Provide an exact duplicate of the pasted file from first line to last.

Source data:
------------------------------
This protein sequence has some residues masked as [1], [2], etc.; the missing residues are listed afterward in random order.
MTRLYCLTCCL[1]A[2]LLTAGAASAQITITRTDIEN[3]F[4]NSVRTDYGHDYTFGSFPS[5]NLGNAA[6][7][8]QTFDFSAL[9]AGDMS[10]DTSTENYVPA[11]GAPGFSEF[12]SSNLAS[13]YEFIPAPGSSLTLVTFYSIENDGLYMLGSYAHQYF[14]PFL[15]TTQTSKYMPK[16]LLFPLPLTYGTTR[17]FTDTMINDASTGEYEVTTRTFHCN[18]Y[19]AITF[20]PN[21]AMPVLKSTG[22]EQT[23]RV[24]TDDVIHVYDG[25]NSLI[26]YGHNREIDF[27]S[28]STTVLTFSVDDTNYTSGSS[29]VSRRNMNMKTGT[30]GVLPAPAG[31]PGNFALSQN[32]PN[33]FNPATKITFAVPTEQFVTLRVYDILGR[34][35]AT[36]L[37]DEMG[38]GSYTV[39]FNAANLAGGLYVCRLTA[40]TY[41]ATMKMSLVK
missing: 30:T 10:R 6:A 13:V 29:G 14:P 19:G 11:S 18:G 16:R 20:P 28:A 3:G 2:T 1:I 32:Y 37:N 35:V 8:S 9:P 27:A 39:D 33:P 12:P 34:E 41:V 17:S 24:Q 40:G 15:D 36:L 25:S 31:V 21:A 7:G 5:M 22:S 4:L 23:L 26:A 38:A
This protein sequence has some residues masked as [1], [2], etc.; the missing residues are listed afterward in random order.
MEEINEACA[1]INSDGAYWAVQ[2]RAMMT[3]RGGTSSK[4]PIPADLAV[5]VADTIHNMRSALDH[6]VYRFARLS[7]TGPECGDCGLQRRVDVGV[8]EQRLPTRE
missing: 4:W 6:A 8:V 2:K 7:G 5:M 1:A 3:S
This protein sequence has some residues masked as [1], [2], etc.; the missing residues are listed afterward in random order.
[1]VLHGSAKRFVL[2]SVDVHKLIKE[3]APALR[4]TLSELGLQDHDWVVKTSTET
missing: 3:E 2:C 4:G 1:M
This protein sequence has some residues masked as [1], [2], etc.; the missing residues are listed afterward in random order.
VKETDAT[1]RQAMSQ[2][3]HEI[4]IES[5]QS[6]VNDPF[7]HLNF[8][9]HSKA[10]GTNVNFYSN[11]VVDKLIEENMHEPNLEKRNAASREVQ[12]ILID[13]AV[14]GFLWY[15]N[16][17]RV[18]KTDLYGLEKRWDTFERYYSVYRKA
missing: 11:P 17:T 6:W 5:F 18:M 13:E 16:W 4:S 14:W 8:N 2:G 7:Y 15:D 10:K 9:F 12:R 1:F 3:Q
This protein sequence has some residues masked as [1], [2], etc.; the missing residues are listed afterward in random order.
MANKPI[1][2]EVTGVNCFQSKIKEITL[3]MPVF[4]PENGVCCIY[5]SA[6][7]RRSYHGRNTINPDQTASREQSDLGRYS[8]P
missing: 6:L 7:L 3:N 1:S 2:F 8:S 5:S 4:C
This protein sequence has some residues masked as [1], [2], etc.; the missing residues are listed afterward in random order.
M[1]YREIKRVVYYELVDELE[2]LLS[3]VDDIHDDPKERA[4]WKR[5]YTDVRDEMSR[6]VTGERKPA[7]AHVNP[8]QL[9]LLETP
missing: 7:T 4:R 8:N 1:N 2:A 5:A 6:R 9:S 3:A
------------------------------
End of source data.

This protein sequence has some residues masked as [1], [2], etc.; the missing residues are listed afterward in random order.
MTRLYCLTCCL[1]A[2]LLTAGAASAQITITRTDIEN[3]F[4]NSVRTDYGHDYTFGSFPS[5]NLGNAA[6][7][8]QTFDFSAL[9]AGDMS[10]DTSTENYVPA[11]GAPGFSEF[12]SSNLAS[13]YEFIPAPGSSLTLVTFYSIENDGLYMLGSYAHQYF[14]PFL[15]TTQTSKYMPK[16]LLFPLPLTYGTTR[17]FTDTMINDASTGEYEVTTRTFHCN[18]Y[19]AITF[20]PN[21]AMPVLKSTG[22]EQT[23]RV[24]TDDVIHVYDG[25]NSLI[26]YGHNREIDF[27]S[28]STTVLTFSVDDTNYTSGSS[29]VSRRNMNMKTGT[30]GVLPAPAG[31]PGNFALSQN[32]PN[33]FNPATKITFAVPTEQFVTLRVYDILGR[34][35]AT[36]L[37]DEMG[38]GSYTV[39]FNAANLAGGLYVCRLTA[40]TY[41]ATMKMSLVK
missing: 30:T 10:R 6:A 13:V 29:G 14:P 19:G 11:S 18:G 16:R 20:P 28:A 3:G 2:T 1:I 32:Y 37:N 35:V 8:S 9:P 27:A 39:D 33:P 12:P 34:E 41:V 17:S 24:Q 40:G 15:D 36:L 25:S 31:V 21:A 7:G 5:M 22:S 4:L 23:L 26:A 38:A
This protein sequence has some residues masked as [1], [2], etc.; the missing residues are listed afterward in random order.
MEEINEACA[1]INSDGAYWAVQ[2]RAMMT[3]RGGTSSK[4]PIPADLAV[5]VADTIHNMRSALDH[6]VYRFARLS[7]TGPECGDCGLQRRVDVGV[8]EQRLPTRE
missing: 4:W 6:A 8:V 2:K 7:G 5:M 1:A 3:S
This protein sequence has some residues masked as [1], [2], etc.; the missing residues are listed afterward in random order.
[1]VLHGSAKRFVL[2]SVDVHKLIKE[3]APALR[4]TLSELGLQDHDWVVKTSTET
missing: 3:E 2:C 4:G 1:M
This protein sequence has some residues masked as [1], [2], etc.; the missing residues are listed afterward in random order.
VKETDAT[1]RQAMSQ[2][3]HEI[4]IES[5]QS[6]VNDPF[7]HLNF[8][9]HSKA[10]GTNVNFYSN[11]VVDKLIEENMHEPNLEKRNAASREVQ[12]ILID[13]AV[14]GFLWY[15]N[16][17]RV[18]KTDLYGLEKRWDTFERYYSVYRKA
missing: 11:P 17:T 6:W 5:F 18:M 13:E 16:W 4:S 14:W 8:N 2:G 7:Y 15:D 10:K 9:F 12:R 1:F 3:Q
This protein sequence has some residues masked as [1], [2], etc.; the missing residues are listed afterward in random order.
MANKPI[1][2]EVTGVNCFQSKIKEITL[3]MPVF[4]PENGVCCIY[5]SA[6][7]RRSYHGRNTINPDQTASREQSDLGRYS[8]P
missing: 6:L 7:L 3:N 1:S 2:F 8:S 5:S 4:C
This protein sequence has some residues masked as [1], [2], etc.; the missing residues are listed afterward in random order.
M[1]YREIKRVVYYELVDELE[2]LLS[3]VDDIHDDPKERA[4]WKR[5]YTDVRDEMSR[6]VTGERKPA[7]AHVNP[8]QL[9]LLETP
missing: 7:T 4:R 8:N 1:N 2:A 5:A 6:R 9:S 3:A